Transcoding is the process of converting one protocol to another. In the IP communications world, this might entail converting H.323 to SIP. H.323 was the first widely used VoIP protocol and many older systems have not been updated to speak SIP. Through transcoding, these older systems can still participate in a SIP communications cloud.
Transcoding also might mean converting one codec to another. For example, an enterprise may wish to bring all calls into an Interactive Voice Response (IVR) unit as G.711. G.711 is a good codec for DTMF transportation and detection as well as speech recognition. However, G.711 is a fairly high bandwidth consumption codec and you might want to reduce the network impact of those calls by converting them to low bandwidth code like G.729 after the IVR has completed its task and transfers the call to a contact center agent.
One of the most common uses of transcoding is when a SIP application like a voicemail system can only speak one codec (e.g. G.711) and your enterprise has standardized on a different codec (e.g. G.729).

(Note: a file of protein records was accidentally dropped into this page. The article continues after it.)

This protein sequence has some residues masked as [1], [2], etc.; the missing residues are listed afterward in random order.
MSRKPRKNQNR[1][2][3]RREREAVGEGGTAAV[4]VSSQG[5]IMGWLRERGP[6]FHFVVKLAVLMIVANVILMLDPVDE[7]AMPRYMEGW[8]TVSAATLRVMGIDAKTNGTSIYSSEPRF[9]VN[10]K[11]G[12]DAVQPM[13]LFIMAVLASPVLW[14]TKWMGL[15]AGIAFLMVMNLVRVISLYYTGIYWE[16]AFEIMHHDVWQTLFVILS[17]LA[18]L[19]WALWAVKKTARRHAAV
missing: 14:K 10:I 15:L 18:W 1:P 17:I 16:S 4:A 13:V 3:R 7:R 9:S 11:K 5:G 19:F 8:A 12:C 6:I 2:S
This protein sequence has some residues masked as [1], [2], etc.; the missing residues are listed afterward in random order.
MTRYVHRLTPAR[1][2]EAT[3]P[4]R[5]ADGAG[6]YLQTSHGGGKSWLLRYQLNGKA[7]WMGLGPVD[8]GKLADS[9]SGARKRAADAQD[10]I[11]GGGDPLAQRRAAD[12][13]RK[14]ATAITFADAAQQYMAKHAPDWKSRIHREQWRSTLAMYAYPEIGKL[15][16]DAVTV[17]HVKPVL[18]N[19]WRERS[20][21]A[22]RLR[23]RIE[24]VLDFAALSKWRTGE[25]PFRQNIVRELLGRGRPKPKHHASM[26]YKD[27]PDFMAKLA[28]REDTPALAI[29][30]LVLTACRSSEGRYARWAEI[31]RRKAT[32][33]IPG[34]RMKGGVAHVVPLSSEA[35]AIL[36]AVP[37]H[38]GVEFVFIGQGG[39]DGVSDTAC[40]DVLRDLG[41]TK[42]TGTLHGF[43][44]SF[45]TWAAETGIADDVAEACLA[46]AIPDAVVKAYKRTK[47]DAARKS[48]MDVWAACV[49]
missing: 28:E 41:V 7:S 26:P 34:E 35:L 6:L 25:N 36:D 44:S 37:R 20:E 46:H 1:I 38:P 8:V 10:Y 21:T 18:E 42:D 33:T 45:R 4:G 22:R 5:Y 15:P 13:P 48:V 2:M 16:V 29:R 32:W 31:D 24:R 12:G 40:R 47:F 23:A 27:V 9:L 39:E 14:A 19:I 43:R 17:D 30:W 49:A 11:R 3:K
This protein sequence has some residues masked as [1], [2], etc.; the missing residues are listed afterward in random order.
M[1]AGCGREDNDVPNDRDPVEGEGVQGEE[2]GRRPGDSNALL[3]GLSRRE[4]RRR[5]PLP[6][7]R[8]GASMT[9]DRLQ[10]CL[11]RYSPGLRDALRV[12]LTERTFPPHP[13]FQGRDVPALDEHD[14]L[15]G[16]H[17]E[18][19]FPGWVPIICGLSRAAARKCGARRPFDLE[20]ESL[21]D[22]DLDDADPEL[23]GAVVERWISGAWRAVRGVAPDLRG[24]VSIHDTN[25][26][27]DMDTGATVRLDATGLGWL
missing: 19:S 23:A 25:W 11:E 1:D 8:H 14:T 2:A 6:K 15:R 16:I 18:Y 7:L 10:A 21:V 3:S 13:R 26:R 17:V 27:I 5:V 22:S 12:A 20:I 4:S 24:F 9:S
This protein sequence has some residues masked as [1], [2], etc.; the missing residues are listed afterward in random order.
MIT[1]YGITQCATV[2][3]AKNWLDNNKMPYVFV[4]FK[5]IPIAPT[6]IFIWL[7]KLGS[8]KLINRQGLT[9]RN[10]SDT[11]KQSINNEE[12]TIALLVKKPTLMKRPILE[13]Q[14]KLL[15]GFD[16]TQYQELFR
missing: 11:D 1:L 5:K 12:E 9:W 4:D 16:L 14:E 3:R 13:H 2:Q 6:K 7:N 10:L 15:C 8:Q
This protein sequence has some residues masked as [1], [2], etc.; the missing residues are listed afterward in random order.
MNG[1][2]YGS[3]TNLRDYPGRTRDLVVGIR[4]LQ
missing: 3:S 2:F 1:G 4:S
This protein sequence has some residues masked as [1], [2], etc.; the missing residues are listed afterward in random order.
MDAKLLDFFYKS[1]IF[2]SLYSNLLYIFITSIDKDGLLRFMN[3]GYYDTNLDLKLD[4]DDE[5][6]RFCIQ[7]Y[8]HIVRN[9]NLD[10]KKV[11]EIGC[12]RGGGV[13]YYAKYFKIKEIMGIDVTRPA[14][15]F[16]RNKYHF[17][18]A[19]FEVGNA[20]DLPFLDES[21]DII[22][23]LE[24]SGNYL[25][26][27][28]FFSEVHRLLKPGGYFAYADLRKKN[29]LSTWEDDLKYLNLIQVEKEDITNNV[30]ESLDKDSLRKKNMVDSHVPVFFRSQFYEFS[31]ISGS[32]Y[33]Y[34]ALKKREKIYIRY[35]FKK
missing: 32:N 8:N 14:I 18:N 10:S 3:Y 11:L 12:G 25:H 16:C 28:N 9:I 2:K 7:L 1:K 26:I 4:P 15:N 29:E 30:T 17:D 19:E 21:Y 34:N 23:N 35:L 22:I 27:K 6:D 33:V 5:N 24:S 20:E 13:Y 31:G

In the SIP world, a common place to perform transcoding is the Session Border Controller (SBC). However, not all SBCs support transcoding, so it’s important to pay attention to which ones do and which ones don’t. The following is a short list of SBCs that will transcode from one codec to another.
Sonus SBC 1000
Sonus SBC 2000
AudioCodes Mediant 1000 E-SBC
AudioCodes Mediant 3000 E-SBC
AudioCodes Mediant 4000 E-SBC
Genband Quantix Q20
Absent from my list are the Genband Quantix Q10, the Avaya, and the Acme Session Director SBCs. If transcoding is required then it must be done elsewhere.
Finally, it’s important to consider what you want to transcode to and from. There are a plethora of codecs out there (G.711, G.722, G.723.1, G.726, iLBC, AMR-wb, etc.) and not every SBC will transcode to and from every codec. It’s not enough to ask if an SBC supports transcoding. You need to determine the list of codecs it works with.